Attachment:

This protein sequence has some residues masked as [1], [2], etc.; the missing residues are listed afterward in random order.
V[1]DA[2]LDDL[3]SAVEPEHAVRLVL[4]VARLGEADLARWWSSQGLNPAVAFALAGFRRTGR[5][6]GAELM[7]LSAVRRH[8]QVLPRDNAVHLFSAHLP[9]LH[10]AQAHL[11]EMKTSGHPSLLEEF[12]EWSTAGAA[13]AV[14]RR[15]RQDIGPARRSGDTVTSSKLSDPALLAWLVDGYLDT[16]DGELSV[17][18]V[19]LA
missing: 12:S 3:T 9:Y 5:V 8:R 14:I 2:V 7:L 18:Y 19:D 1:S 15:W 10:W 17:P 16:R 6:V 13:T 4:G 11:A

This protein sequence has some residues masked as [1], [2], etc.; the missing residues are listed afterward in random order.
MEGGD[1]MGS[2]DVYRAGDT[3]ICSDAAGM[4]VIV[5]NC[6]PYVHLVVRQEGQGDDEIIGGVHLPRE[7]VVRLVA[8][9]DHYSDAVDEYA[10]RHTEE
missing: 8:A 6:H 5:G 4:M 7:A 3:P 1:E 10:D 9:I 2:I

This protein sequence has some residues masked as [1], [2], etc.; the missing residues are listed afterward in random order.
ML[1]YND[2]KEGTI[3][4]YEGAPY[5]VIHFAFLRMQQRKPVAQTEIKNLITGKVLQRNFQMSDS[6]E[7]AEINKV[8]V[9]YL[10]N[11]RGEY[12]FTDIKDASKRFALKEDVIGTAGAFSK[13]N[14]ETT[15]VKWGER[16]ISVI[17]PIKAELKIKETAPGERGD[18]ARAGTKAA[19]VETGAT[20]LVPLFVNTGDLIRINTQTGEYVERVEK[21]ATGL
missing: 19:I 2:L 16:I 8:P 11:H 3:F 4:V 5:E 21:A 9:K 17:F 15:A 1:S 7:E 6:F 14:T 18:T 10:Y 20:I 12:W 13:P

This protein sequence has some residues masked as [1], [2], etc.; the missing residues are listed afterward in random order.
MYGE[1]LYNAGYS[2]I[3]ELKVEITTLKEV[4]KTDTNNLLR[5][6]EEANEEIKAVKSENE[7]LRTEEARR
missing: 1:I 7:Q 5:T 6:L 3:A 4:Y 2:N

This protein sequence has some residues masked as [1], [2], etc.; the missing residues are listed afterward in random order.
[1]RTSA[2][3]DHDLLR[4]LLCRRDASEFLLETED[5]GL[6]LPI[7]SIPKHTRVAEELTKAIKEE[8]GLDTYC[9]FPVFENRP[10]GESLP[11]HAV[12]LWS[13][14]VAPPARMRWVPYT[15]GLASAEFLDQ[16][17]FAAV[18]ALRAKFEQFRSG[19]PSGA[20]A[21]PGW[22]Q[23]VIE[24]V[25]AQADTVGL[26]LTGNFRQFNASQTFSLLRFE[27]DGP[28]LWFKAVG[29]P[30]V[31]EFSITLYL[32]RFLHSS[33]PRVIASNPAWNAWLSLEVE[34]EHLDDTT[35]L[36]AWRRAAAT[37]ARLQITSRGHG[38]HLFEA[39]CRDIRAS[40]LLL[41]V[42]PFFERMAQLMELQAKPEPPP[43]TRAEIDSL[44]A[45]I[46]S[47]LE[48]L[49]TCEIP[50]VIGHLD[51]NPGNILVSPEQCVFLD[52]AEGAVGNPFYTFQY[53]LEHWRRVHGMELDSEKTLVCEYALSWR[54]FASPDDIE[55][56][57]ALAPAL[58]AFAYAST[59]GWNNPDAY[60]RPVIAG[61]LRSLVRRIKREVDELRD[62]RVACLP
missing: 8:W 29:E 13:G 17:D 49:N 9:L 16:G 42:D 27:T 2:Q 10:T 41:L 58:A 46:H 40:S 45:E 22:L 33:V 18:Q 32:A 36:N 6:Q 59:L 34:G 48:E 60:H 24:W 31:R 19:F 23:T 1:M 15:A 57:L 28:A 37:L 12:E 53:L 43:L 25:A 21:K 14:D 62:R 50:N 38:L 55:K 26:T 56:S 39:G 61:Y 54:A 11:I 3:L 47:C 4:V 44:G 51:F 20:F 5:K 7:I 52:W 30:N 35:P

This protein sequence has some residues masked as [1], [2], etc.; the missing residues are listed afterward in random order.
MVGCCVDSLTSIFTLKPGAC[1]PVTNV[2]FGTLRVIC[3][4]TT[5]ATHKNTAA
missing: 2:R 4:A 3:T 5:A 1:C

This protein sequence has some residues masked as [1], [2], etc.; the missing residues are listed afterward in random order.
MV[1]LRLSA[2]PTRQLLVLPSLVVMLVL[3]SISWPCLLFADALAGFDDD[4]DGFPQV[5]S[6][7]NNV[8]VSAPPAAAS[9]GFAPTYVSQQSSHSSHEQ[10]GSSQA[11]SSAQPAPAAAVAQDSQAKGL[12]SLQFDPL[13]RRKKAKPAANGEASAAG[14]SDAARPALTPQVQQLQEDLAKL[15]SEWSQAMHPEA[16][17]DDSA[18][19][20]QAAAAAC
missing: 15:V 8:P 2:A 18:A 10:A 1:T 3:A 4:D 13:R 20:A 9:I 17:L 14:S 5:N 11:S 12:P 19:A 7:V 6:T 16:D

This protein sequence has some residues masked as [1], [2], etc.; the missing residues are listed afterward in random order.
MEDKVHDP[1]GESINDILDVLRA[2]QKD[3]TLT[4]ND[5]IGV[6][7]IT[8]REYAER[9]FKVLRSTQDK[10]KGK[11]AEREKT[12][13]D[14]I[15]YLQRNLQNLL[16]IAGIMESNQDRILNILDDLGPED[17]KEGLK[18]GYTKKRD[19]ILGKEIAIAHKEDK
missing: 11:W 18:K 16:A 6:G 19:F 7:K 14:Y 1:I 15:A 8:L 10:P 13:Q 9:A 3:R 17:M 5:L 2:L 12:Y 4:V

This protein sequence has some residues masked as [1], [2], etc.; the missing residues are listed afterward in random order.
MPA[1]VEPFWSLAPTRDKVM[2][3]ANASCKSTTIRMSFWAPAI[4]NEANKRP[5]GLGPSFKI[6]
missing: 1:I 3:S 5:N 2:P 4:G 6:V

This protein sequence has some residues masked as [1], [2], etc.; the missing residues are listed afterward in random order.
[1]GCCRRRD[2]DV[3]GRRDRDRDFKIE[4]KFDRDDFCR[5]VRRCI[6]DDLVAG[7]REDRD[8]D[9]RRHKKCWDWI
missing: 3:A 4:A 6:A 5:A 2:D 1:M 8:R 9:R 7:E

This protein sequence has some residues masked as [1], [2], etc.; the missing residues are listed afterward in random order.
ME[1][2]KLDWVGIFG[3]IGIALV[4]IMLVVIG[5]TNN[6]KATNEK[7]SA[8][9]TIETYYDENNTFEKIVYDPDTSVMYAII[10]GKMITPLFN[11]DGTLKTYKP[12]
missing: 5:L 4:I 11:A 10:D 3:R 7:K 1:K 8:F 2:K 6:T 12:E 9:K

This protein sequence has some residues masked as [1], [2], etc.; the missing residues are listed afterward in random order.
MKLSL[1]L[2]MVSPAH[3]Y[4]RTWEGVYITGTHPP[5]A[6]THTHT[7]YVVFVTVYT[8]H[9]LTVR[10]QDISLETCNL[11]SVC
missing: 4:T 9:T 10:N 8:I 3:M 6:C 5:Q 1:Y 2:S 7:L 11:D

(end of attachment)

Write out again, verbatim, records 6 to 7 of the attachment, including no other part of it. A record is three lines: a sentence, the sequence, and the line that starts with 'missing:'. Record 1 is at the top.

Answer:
This protein sequence has some residues masked as [1], [2], etc.; the missing residues are listed afterward in random order.
MVGCCVDSLTSIFTLKPGAC[1]PVTNV[2]FGTLRVIC[3][4]TT[5]ATHKNTAA
missing: 2:R 4:A 3:T 5:A 1:C

This protein sequence has some residues masked as [1], [2], etc.; the missing residues are listed afterward in random order.
MV[1]LRLSA[2]PTRQLLVLPSLVVMLVL[3]SISWPCLLFADALAGFDDD[4]DGFPQV[5]S[6][7]NNV[8]VSAPPAAAS[9]GFAPTYVSQQSSHSSHEQ[10]GSSQA[11]SSAQPAPAAAVAQDSQAKGL[12]SLQFDPL[13]RRKKAKPAANGEASAAG[14]SDAARPALTPQVQQLQEDLAKL[15]SEWSQAMHPEA[16][17]DDSA[18][19][20]QAAAAAC
missing: 15:V 8:P 2:A 18:A 10:A 1:T 3:A 4:D 13:R 20:A 9:I 17:L 14:S 5:N 11:S 12:P 19:A 7:V 6:T 16:D